John Melloy was the executive producer of CNBC's "Fast Money" and the "Fast Money Halftime Report" until October 2013. Before returning to CNBC, he was chief executive officer of StockTwits.com, the leading social networking platform for stocks. He began his career at Bloomberg News in 1999 and rose to team leader of U.S. stock market coverage there before leaving for CNBC in 2006 to launch "Fast Money."
The “Food at Home” component of Friday’s consumer prices report surged almost five percent on an annual basis as grocers passed on the 12-month jump in corn, rice, sugar and oats.
“The ironic thing—and it’s not out of the realm of possibility—is that the financial panic from these events could actually rally Treasuries on what would be the ‘Mother of all’ fear trades,” says one strategist.
There is a possibility some members of Congress would let the US default on its debt, causing a market collapse that would provide political cover for them to compromise on the deficit, some investors and analysts say.
Over the next 12 months, as much as 10 percent of U.S. households could cancel their cable or satellite TV, based on the popularity of Netflix and other streaming services, according to the latest surveys from the Consumer Electronics Association and Credit Suisse. If a rumored Apple-made HDTV is released, pay-TV subscription losses could be even greater, investors said.
A new report suggests high frequency traders are pushing the limits of the ticker tape to the tune of one million orders per second or more. This so-called quote stuffing is an attempt to slow down the prices seen by regular investors.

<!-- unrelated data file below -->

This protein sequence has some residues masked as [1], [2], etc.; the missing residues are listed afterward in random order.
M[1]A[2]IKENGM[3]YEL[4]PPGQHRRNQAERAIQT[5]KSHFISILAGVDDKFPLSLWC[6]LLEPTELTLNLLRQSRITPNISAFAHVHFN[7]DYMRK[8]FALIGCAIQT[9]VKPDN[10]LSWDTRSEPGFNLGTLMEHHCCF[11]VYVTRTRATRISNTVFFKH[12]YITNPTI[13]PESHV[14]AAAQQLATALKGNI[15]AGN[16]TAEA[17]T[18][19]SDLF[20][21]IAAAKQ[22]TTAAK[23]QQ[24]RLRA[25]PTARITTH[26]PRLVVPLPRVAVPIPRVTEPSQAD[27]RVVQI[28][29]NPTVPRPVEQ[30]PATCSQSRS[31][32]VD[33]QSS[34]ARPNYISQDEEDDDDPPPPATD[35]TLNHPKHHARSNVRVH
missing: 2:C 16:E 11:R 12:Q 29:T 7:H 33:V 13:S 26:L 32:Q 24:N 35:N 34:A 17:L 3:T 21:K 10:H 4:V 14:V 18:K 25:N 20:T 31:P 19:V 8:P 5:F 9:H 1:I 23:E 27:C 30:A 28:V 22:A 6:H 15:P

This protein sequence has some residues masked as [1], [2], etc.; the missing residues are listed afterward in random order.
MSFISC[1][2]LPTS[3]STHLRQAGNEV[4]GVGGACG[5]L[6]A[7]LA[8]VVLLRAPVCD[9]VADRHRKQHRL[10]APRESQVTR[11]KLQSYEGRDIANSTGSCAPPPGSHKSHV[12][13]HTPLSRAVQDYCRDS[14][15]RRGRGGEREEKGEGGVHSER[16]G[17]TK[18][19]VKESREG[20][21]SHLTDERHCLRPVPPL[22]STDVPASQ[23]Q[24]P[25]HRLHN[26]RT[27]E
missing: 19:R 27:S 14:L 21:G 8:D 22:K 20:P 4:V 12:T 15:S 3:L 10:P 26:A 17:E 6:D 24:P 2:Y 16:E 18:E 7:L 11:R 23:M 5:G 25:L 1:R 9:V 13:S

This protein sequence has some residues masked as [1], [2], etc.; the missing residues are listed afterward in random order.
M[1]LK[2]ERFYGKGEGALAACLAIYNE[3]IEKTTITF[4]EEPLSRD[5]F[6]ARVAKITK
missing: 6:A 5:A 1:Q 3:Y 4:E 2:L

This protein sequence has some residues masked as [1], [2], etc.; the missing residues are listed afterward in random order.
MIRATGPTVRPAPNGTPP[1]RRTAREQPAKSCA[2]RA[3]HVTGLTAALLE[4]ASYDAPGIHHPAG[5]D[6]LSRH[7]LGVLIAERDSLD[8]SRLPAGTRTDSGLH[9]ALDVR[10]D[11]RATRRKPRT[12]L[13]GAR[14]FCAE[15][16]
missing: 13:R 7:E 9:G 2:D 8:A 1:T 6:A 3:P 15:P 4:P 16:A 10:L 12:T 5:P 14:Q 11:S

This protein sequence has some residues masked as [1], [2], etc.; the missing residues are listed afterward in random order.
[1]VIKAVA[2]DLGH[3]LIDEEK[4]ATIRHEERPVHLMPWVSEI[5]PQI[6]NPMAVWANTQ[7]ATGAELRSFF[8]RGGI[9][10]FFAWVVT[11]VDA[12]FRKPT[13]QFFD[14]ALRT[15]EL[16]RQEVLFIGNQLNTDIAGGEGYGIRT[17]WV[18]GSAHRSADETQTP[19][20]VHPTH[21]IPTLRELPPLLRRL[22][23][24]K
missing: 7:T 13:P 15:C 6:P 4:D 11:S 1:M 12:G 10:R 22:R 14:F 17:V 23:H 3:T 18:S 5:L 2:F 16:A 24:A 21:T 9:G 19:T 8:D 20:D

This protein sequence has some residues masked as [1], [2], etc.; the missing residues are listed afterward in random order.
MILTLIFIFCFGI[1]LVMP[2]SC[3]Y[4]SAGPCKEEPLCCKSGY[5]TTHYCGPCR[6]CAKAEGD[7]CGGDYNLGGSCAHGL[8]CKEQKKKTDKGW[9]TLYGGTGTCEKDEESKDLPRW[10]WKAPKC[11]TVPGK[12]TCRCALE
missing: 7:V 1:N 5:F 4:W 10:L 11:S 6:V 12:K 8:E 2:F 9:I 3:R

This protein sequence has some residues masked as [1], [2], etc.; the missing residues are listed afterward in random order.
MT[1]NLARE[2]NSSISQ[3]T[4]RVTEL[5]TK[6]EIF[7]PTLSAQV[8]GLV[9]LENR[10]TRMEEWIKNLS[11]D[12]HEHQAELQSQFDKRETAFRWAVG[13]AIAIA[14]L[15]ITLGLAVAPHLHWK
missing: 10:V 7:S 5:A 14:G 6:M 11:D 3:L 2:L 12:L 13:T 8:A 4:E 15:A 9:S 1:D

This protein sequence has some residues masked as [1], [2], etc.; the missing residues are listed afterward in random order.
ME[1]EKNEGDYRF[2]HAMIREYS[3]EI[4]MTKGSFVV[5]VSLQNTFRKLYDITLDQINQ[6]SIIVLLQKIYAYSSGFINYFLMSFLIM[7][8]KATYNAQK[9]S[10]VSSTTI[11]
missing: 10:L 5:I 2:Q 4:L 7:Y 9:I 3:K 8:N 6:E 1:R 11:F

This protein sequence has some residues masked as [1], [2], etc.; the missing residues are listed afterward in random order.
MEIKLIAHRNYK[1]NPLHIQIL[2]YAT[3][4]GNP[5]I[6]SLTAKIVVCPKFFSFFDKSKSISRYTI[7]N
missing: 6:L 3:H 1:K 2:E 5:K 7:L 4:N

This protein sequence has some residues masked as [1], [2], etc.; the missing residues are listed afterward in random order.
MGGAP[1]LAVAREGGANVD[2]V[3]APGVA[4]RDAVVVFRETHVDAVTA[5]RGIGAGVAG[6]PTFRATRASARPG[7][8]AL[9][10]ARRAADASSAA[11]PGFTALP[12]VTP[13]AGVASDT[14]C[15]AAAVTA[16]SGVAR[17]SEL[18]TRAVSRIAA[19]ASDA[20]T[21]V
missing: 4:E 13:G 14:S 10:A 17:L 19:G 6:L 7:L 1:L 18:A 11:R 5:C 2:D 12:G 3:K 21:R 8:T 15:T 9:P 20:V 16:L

Cutting military spending, as President Obama has proposed, is the worst way to balance the budget while keeping the country growing, investors and analysts said, because the sector is the best creator of domestic jobs and crucial to driving innovation.
Expecting a typical summer slowdown? Not this summer. Not in this market. From the debt debate to the economy and a new iPhone from Apple, volatile winds are blowing into the market.
Fundstrat added a new member to the firm's "Captain Ahab" CEO strategy.
In the spirit of the holidays, CNBC Pro reached out to some leading investors to find out their favorite picks through 2016.
Six traders are each given a theoretical $100,000 to invest in five securities. Track their trades and portfolio performance over the course of the year and read the analysis behind their moves.
Fourteen fund managers are given $100,000 to invest over 2015. Follow their buys, their sells, their winners, their losers and get inside what makes them some of the smartest investors on the planet.
Goldman Sachs has identified oil storage as a problem that could be a 2016 risk to credit and risk assets in general.
Ahead of one of the biggest shopping days, a group of retail companies could see their shares rise, if history is any guide.
Goldman Sachs recommends 10 momentum stocks that will continue to lead bull market as rest of the market flounders.